I’ve been a professional video producer for 11 years working mainly with small businesses and member associations. Over the last month as I’ve adjusted to my new normal like all of you, I recognized something profound that we’re all doing in our businesses that presents an exciting new opportunity for all of us.
Every single conversation you’re having online is either being recorded or can be recorded.
I don’t mean this in a Big Brother or deep state kind of way! The truth is, these video calls you’re having multiple times per day on Zoom, Skype, Google Meet, etc. are chock full of trust-building knowledge, useful information for your team, and authentic social proof.
But the problem is, **you just hang up and start the next one. **
Think about it…
- Every time you check in with a client
- Every time you help a new hire get up to speed
- Every time you have a senior management meeting
- Every time you discuss a new marketing campaign
- Every time you get an update from a volunteer
You need to record and do something with these conversations so they can help your business!
- That client call could be a great video testimonial on your site or social media
- That call with a new hire could be a training video for new team members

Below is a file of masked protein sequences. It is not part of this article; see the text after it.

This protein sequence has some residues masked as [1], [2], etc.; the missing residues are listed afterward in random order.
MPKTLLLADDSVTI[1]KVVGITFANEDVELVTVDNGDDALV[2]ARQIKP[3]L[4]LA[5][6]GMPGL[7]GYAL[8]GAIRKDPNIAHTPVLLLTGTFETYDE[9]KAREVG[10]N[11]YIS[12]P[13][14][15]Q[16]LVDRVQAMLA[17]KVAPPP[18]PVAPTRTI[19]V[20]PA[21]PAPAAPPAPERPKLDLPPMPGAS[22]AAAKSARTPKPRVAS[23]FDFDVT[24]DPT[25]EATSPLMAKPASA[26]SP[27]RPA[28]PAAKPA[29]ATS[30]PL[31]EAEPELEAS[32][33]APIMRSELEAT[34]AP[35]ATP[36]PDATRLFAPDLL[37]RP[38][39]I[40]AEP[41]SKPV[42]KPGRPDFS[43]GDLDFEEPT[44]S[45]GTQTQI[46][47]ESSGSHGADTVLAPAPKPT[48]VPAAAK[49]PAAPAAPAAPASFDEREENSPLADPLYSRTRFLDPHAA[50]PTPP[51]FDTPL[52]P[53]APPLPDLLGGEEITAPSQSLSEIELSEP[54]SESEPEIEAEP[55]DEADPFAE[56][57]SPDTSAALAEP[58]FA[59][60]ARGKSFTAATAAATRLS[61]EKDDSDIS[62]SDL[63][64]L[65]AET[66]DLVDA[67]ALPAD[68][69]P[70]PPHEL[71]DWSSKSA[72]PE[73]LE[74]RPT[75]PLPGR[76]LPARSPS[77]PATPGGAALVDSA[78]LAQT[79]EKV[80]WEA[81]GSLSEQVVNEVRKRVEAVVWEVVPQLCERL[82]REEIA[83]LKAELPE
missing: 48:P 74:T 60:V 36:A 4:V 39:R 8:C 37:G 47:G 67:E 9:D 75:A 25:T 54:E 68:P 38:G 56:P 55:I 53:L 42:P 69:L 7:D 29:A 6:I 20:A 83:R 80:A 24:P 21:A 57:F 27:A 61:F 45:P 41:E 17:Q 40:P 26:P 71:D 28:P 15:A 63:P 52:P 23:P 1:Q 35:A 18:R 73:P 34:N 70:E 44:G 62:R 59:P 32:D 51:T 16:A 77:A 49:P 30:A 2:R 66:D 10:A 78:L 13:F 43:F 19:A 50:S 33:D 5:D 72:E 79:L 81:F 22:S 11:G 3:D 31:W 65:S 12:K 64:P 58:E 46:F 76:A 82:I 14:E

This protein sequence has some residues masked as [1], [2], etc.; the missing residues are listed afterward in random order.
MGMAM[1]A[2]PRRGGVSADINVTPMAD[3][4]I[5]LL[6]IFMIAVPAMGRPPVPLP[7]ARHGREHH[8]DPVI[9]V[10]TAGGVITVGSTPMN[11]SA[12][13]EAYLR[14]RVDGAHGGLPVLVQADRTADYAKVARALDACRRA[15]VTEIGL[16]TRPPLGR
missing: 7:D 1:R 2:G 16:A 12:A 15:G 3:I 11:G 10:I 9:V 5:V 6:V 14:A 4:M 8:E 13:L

- That senior management meeting could be transcribed and part of it sent in your newsletter
- That campaign meeting could be used in a slide deck
- That volunteer call could be a social video to reach and activate new volunteers
It’s time to stop wasting these video calls!
Instead, we need to Capture them, Cut them, and Convert with them.
So now that you’re aware of this golden opportunity, let’s talk about HOW you record these calls so you have awesome raw footage to start with.
Zoom is the easiest and most popular way to start recording video calls. Let me walk you through the settings I use. I’m still testing and learning, but this is what has worked for me to get the best quality and flexibility from my clients that hire me for video editing.
The first thing I do when I hop on a call that I know I’m going to record is walk my participant through the Zoom settings…and there are a lot of settings!
Settings → Video